Lords urges Government to Opt-In to new Directive on Proceeds of Crime
27 April 2012
The UK opt-in allows the Government to choose whether the UK will be bound by EU measures in the field of Justice and Home Affairs (JHA). Since the Treaty of Lisbon has come into force, the opt-in applies to an increasing number of measures.
The Committee has scrutinised the draft Directive, which restates and amplifies the provisions of EU law that set out the minimum measures Member States should adopt for freezing and confiscating the proceeds of crime; measures that are of great importance in the fight against serious organised crime.
The UK already implements EU legislation on this topic, and has national law which is, in many respects, stronger than the minimum required by EU law.
The Committee acknowledges that the draft Directive is far from perfect. In particular, it does not deal with the mutual recognition and enforcement of orders made by other Member States, and there are legal difficulties which are referred to in the report.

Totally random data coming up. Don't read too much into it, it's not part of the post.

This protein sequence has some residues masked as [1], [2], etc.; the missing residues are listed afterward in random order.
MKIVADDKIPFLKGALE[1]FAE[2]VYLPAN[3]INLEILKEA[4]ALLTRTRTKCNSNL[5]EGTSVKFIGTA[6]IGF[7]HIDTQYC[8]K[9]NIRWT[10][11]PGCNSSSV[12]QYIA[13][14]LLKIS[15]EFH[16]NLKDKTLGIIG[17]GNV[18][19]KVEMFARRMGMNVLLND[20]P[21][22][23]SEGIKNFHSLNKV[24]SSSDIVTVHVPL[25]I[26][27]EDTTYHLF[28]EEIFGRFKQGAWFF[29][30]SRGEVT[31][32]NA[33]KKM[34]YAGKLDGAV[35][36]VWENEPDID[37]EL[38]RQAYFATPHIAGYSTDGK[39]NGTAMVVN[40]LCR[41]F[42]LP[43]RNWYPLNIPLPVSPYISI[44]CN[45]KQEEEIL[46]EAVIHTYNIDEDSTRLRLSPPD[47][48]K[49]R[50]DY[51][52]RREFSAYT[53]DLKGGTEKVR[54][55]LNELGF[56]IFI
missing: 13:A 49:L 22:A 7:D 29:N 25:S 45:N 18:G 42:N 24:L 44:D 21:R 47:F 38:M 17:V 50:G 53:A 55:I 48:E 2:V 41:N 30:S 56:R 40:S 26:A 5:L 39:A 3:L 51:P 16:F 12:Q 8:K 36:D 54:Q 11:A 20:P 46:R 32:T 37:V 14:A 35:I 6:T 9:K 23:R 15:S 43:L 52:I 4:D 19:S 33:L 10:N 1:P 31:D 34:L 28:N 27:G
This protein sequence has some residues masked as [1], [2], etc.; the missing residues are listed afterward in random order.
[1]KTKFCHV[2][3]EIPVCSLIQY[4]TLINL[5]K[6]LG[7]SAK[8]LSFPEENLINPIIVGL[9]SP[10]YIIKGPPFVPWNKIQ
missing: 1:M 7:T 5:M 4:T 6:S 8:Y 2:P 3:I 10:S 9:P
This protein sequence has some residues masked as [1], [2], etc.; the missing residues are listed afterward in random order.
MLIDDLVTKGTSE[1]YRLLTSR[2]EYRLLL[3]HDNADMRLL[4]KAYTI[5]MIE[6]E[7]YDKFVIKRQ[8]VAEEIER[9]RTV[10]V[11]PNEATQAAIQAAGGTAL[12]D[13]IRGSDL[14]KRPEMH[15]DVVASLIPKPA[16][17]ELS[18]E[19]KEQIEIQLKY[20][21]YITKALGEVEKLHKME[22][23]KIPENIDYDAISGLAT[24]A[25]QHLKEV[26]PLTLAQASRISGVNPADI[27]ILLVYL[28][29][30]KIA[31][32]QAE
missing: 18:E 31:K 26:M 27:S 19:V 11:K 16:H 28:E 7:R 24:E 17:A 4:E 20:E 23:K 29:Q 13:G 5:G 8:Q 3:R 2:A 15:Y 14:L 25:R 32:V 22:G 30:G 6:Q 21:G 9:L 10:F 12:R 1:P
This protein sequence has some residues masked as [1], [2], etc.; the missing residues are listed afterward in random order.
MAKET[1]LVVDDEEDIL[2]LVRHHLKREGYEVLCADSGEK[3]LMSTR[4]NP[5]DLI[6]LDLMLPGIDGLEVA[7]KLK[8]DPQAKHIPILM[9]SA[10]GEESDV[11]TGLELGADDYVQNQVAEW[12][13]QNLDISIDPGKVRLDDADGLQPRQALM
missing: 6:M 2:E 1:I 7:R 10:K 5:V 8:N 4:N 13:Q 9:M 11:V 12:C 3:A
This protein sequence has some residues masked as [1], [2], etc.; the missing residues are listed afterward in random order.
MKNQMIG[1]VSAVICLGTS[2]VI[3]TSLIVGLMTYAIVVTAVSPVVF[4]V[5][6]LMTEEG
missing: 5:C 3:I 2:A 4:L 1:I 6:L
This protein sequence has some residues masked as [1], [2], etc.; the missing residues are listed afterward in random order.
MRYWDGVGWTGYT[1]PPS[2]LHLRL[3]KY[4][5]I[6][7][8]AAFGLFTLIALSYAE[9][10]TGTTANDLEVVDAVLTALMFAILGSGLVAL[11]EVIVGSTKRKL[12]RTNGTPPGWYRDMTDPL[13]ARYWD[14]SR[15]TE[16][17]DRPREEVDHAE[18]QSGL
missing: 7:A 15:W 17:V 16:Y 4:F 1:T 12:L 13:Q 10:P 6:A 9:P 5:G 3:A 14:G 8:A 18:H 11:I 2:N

Nevertheless, the Committee recommend that the Government should opt-in to this draft Directive. This will allow the UK to take part in negotiations and seek to improve the Directive. The Committee believes that not opting-in to the Directive would send the message that the Government does not appreciate the importance of confiscating the proceeds of crime.
The Government has to exercise the UK opt-in before 15 June 2012 and have already confirmed an undertaking given by the previous Government that reports of this type will be debated in the House of Lords well in advance of that deadline. The Committee recommends that this report should be debated early in the new session, to allow the House to give its collective view on whether it supports the Committee in its recommendation to opt-in.
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